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Rogue Leader

Jason Priestley

MIT students like to complain about campus dining, but it could be worse. Consider Mohammed Bawazir, one of the many Guantanamo Bay detainees participating in a hunger strike. Bawazir was strapped down to a restraining chair, and force-fed for two hours through a largeish tube, inserted through his nose. The tube was larger than normal and the restraints more severe.

Torture, or not? If Bawazir’s claims of torture are true, the actions would be illegal under the recent McCain amendment. The Bush administration doesn’t disagree, exactly. Rather, its argument is that Bawazir, an “enemy combatant,” lacks the legal standing to bring his case to court. Therefore, the legality of his treatment is quite irrelevant. Isn’t that cute?

Or consider this: in 2004, the US Supreme Court made a landmark ruling in the case of Rasul v. Bush. Rasul had been held at Guantanamo for two years without being charged and without access to a lawyer. He claimed that he had the legal right to challenge his incarceration in the US court system. The Supreme Court upheld this right.

The Bush administration had lost the right to detain “enemy combatants” indefinitely without charge at Guantanamo Bay. So they complied with the letter of the ruling — by detaining “enemy combatants” indefinitely without charge at Bagram, in Afghanistan. Since 2004, the number of detainees at the Bagram facility has quintupled, while transfers to Guantanamo Bay have stopped completely.

One group of Bagram detainees is particularly troublesome: transfers from CIA “black sites.” The problem is that these sites have not been officially acknowledged, and their legal status is unclear. When McCain’s anti-torture amendment was being voted on in the Senate, Cheney asked for an exception for the CIA, so it is probable that the CIA is or was using torture at these “black sites.” These issues could put the Bush administration in some legal trouble if they ever made it to court, so it is apparently easier just to detain people indefinitely without rights.

We are faced here with a rogue administration. It acts in contravention of established law, using the most tenuous and weaselly of excuses, and its actions are bringing shame and infamy to the United States. It is high time, I think, for the United States to eat its Brussels sprouts. We must hold George W. Bush accountable to law, by impeachment if necessary.

Are Bush’s actions really so bad? And do we really need to hold him accountable? In both cases, the answer is yes.

Bush’s actions are outrageous for several reasons. For me, the strongest reason is that he violates the human rights of those he would label as terrorists. Of course, such an argument is unlikely to convince the 61 percent of Americans who support torture in at least some situations.

Still, there are more pragmatic arguments against Bush’s actions abroad. First, there is the international response. We are bound to anger some of our allies through these actions; for example, Britain can not have been happy to have had its citizens incarcerated at Guantanamo. More to the point, there is the reaction of the Middle East, and of Iraq.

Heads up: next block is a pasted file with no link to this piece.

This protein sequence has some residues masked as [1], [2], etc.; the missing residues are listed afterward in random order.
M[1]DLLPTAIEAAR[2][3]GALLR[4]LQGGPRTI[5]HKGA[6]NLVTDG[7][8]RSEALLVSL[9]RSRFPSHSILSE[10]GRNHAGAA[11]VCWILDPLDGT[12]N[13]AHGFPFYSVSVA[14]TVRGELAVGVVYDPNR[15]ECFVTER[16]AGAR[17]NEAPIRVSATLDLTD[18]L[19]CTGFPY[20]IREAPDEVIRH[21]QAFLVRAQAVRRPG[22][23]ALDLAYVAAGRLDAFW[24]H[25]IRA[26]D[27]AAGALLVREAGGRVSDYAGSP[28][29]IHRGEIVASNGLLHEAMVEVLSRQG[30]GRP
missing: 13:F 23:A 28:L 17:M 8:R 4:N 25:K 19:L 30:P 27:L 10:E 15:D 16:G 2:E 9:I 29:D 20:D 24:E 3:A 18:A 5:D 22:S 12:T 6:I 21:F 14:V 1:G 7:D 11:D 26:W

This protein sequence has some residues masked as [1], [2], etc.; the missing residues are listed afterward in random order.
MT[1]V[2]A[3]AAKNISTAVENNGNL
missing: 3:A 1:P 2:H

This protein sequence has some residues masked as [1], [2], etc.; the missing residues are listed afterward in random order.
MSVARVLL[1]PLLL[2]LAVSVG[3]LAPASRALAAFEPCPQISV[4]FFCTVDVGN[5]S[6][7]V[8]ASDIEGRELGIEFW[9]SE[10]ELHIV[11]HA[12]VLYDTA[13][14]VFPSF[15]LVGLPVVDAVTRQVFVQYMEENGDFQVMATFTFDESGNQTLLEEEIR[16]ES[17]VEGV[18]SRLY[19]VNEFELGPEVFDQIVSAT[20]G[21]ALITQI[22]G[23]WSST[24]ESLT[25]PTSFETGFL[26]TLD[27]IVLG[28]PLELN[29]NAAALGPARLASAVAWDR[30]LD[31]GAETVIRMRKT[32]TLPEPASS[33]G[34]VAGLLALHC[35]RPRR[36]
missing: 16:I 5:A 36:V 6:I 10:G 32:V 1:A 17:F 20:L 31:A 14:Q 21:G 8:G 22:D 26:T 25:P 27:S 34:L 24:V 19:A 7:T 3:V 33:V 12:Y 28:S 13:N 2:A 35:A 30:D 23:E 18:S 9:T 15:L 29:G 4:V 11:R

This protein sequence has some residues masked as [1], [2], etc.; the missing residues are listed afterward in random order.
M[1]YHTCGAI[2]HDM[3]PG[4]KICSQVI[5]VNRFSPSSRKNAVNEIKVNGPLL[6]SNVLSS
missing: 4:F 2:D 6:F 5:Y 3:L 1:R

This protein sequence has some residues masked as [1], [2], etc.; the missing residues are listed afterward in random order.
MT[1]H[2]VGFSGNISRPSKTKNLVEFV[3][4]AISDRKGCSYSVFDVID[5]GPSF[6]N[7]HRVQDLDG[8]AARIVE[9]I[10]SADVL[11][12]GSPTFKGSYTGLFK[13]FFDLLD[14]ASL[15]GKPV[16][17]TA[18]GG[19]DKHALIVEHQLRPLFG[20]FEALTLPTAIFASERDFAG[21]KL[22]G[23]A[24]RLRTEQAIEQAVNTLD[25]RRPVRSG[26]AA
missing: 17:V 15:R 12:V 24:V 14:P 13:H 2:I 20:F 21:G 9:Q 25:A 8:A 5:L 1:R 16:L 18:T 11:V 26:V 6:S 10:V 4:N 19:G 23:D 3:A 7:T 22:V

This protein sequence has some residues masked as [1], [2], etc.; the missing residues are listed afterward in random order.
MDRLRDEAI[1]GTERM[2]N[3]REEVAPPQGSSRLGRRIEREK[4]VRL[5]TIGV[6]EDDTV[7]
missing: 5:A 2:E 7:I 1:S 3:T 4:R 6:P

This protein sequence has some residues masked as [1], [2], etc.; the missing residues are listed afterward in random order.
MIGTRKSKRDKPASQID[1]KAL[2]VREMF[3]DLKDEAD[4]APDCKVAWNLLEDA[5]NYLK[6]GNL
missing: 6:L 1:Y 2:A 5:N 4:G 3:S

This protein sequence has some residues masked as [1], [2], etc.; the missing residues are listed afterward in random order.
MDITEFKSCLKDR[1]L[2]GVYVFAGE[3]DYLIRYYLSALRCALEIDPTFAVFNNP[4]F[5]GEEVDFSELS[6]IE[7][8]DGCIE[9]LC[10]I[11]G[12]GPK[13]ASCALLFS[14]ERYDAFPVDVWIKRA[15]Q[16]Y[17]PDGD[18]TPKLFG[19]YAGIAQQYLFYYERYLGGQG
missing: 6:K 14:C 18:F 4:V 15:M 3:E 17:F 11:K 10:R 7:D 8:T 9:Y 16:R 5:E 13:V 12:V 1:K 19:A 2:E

What message do we send to Iraq, where we hope to foster democracy, if our own leader acts as if he is above our laws? If our own leader commits torture and dodges the principle of due process? If our own leader hold himself above international agreements on human rights? What sort of democracy do we expect them to create, by following our example?

Some sort of answer was given recently when Faik Bakir, director of the Baghdad Morgue, revealed that the morgue had been receiving thousands of bodies exhibiting evidence of torture and murder. The killings have apparently been carried out by “death squads,” with ties to groups within the Iraq government. Perhaps it is not as bleak as it seems. Perhaps these “death squads” had declared the victims to be “enemy combatants.”

Surely, the desire to set an example for the world should motivate us to cease our inhumane practices. But quite aside from the problem of international reaction, there is the principle of checks and balances to be considered. Bush has declared himself to be above the law. Our constitution is obviously not intended to support this. The Framers realized more than two hundred years ago that the only way to prevent tyranny was to make sure that no man was above the law. This was precisely why the powers of the legislative and judicial branches were balanced against those of the executive, and it is precisely these checks on executive power which Bush is now ignoring.

Nor can we hope to hold Bush accountable without substantial punitive action, most likely impeachment. The legislature can certainly pass laws telling Bush what he can and cannot do. But mere laws, without the will to enforce them, determine nothing. Congress forbade wiretaps, but Bush proceeded with them anyway. Congress forbade torture, but Bush is using it anyway. It is clear that no degree of legislative action will curb this wild dog we call President, and it is clear that the only recourse left to us is to call Bush to account, to impeach him for his crimes against the nation and against humanity.

Jason Priestley is a member of the class of 2008.